Four identified prion protein sequences of budding yeast are Sup35p, Ure2p, Rnq1p and New1p, which form the prions [PSI+], [URE3], [RNQ+] and [NU+] respectively. We extracted the domains that are determinant for prion formation from each of these protein sequences, which have been found previously by experimental study (Table 1) [3, 4, 6, 7]. Using the formalism described in Materials and methods, we determined the main biases for each prion-determinant domain and an associated probability for each bias. Results are shown for single-residue biases, with examples for the sets of residues {QN}, {DERK} and {VILM} (single-letter amino-acid code; Table 1). The groupings {DERK} and {VILM} are 'charged residues' and 'major hydrophobics' respectively [17]. Charged residues and the major hydrophobics appear to be disfavored for the yeast prions (Table 1) [18]; mutation of Q or N to charged residues can lead to loss of prion-forming capability [19]. We also derived the LPSs for a given bias for the whole protein sequences (not just the prion-determinant domains). In addition to the well-documented Q and N biases, we also note that three of the four budding-yeast prions have subsidiary biases for tyrosine, glycine and/or serine (Table 1). The mild bias for tyrosine is conserved for homologs of the Sup35 prion determinant in other fungi, although it is not clear how this is related to the prion phenomenon [18]. It has been suggested that π-stacking of aromatic groups, as in tyrosine and phenylalanine, may play a part in stabilizing amyloid conformations [20].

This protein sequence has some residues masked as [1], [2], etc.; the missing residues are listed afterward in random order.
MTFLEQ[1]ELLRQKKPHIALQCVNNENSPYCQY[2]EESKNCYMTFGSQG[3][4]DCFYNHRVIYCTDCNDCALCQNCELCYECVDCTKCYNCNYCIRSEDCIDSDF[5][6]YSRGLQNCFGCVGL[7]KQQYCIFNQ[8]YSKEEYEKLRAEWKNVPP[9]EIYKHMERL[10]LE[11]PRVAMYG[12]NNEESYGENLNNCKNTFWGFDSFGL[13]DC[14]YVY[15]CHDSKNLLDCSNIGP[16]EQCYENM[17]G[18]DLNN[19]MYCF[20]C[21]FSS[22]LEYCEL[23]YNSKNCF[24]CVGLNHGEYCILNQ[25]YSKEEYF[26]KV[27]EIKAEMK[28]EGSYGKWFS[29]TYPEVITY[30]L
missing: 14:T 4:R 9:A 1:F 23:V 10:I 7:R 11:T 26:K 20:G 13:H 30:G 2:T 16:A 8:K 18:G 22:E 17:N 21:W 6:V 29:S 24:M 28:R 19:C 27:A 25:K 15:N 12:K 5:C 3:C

Interestingly, the prion-determinant domains for three of the prion sequences (Sup35p, Ure2p, Rnq1p) are congruent with the top-ranking single-residue LPSs for the whole sequences (these are the underlined sequence regions in Table 1). That is, the most biased regions coincide with the experimentally derived prion-determinant domains. These are either for Q or N biases (Table 1). However, for the fourth prion sequence (New1p), the prion-determinant domain is comparatively poorly biased for N or Q or {QN} (for example, for N, Pbias = 1.4 × 10-6, where Pbias is the probability of bias). Its LPS for N bias does, however, coincide with a region derived from a repeat of the amino-acid triplet NYN that has been shown to be necessary for [NU+] prion propagation [7].